su - cd /usr/src/linux-2.6.X-lttng-0.x.xx make menuconfig (or make xconfig or make config) Select the < Help > button if you are not familiar with kernel configuration. Items preceded by [*] means they has to be built into the kernel. Items preceded by [M] means they has to be built as modules. Items preceded by [ ] means they should be removed. go to the "General setup" section Select the following options : [*] Prompt for development and/or incomplete code/drivers [*] Activate markers [*] Immediate value optimization (optional) Select <Exit> Select <Exit> Select <Yes> make make modules_install (if necessary, create a initrd with mkinitrd or your preferate alternative) (mkinitrd -o /boot/initrd.img-2.6.X-lttng-0.x.xx 2.6.X-lttng-0.x.xx) -- on X86, X86_64 make install reboot Select the Linux 2.6.X-lttng-0.x.xx kernel in your boot loader. -- on PowerPC cp vmlinux.strip /boot/vmlinux-2.6.X-lttng-0.x.xx cp System.map /boot/System.map-2.6.X-lttng-0.x.xx cp .config /boot/config-2.6.X-lttng-0.x.xx depmod -ae -F /boot/System.map-2.6.X-lttng-0.x.xx 2.6.X-lttng-0.x.xx mkinitrd /boot/initrd.img-2.6.X-lttng-0.x.xx 2.6.X-lttng-0.x.xx (edit /etc/yaboot.conf to add a new entry pointing to your kernel : the entry that comes first is the default kernel) ybin select the right entry at the yaboot prompt (see choices : tab, select : type the kernel name followed by enter) Select the Linux 2.6.X-lttng-0.x.xx kernel in your boot loader. --
su - cd /usr/src/lttng/lttng-modules-0.x KERNELDIR=/usr/src/linux-2.6.X-lttng-0.x.xx make KERNELDIR=/usr/src/linux-2.6.X-lttng-0.x.xx make modules_install Optionally, make can be prefixed with tracer options: EXTRA_CFLAGS="-DLTT_DEBUG_EVENT_SIZE" make EXTRA_CFLAGS="-DLTT_VMCORE" make EXTRA_CFLAGS="-DLTT_DEBUG_EVENT_SIZE -DLTT_VMCORE" make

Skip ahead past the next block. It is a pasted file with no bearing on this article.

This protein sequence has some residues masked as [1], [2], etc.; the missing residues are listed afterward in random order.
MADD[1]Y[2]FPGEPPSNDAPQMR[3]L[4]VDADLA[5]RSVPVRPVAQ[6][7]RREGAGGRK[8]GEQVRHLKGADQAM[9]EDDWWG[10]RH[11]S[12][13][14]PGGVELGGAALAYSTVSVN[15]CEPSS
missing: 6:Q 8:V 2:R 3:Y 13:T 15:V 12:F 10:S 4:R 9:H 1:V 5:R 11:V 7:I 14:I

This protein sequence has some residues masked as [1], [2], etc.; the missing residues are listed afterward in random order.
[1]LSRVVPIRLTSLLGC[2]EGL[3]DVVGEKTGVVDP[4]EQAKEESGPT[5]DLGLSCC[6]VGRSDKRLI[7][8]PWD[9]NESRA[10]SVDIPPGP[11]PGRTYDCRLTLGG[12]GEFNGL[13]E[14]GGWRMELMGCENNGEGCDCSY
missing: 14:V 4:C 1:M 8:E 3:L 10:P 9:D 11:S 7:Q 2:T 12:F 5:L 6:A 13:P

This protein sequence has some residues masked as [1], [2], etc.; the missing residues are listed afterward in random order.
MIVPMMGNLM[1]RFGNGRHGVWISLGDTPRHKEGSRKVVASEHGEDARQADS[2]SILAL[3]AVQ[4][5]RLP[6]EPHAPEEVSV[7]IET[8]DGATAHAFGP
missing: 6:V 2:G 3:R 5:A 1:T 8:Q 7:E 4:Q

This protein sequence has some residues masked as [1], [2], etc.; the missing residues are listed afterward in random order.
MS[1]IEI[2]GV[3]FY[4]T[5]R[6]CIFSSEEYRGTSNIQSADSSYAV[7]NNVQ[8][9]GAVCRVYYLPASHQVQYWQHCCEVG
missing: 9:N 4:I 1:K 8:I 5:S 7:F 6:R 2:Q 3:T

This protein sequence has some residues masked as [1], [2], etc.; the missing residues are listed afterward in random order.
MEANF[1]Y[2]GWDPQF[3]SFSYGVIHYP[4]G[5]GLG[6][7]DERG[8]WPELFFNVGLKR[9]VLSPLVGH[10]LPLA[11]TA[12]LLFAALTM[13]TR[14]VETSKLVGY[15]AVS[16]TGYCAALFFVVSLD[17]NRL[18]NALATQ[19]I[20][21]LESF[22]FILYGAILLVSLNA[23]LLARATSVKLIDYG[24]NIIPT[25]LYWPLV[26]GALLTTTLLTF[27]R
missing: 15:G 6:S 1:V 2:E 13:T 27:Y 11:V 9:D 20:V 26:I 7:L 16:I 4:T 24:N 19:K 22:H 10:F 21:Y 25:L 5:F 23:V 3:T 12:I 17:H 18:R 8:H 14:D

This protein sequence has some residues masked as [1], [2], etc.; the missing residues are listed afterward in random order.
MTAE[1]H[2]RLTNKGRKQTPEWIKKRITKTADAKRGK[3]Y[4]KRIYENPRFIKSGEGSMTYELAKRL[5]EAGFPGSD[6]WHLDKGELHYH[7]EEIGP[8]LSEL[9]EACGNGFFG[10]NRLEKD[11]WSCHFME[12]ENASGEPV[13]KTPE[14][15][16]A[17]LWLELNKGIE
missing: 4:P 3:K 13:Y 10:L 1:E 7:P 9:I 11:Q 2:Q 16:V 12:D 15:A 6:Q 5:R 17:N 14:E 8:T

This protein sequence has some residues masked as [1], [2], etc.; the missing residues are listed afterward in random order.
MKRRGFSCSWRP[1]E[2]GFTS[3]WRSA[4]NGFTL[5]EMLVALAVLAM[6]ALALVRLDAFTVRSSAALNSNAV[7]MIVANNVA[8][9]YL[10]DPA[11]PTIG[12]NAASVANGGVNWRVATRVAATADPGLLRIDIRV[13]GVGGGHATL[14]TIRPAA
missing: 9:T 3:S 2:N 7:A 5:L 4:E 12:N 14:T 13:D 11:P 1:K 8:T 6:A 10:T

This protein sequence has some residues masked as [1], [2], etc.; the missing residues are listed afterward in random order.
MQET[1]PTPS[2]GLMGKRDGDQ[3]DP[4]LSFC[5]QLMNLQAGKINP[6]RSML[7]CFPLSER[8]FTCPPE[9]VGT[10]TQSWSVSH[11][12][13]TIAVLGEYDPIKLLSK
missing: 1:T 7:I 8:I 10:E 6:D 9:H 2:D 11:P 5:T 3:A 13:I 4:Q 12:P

You must activate debugfs and specify a mount point. This is typically done in fstab such that it happens at boot time. If you have never used DebugFS before, these operation would do this for you :
mkdir /mnt/debugfs cp /etc/fstab /etc/fstab.lttng.bkp echo "debugfs /mnt/debugfs debugfs rw 0 0" >> /etc/fstab
then, rebooting or issuing the following command will activate debugfs :
You need to load the LTT modules to be able to control tracing from user space. This is done by issuing the following commands. Note however these commands load all LTT modules. Depending on what options you chose to compile statically, you may not need to issue all these commands.
modprobe ltt-trace-control modprobe ltt-marker-control modprobe ltt-tracer modprobe ltt-relay modprobe ipc-trace modprobe kernel-trace modprobe mm-trace modprobe net-trace modprobe fs-trace modprobe jbd2-trace modprobe ext4-trace modprobe syscall-trace modprobe trap-trace modprobe block-trace #if locking tracing is wanted, uncomment the following #modprobe lockdep-trace
If you want to have complete information about the kernel state (including all the process names), you need to load the ltt-statedump module. This is done by issuing the command :
You can automate at boot time loading the ltt-control module by :
cp /etc/modules /etc/modules.bkp echo ltt-trace-control >> /etc/modules echo ltt-marker-control >> /etc/modules echo ltt-tracer >> /etc/modules echo ltt-relay >> /etc/modules echo ipc-trace >> /etc/modules echo kernel-trace >> /etc/modules echo mm-trace >> /etc/modules echo net-trace >> /etc/modules echo fs-trace >> /etc/modules echo jbd2-trace >> /etc/modules echo ext4-trace >> /etc/modules echo syscall-trace >> /etc/modules echo trap-trace >> /etc/modules #if locking tracing is wanted, uncomment the following #echo lockdep-trace >> /etc/modules
(note : the ltt-control package contains lttd and lttctl. Although it has the same name as the ltt-control kernel module, they are *not* the same thing.)
su - cd /usr/src wget http://lttng.org/files/lttng/ltt-control-0.x-xxxx2006.tar.gz gzip -cd ltt-control-0.x-xxxx2008.tar.gz | tar xvof - cd ltt-control-0.x-xxxx2006 (refer to README to see the development libraries that must be installed on you system) ./configure make make install # (run ldconfig to ensure new shared objects are taken into account) ldconfig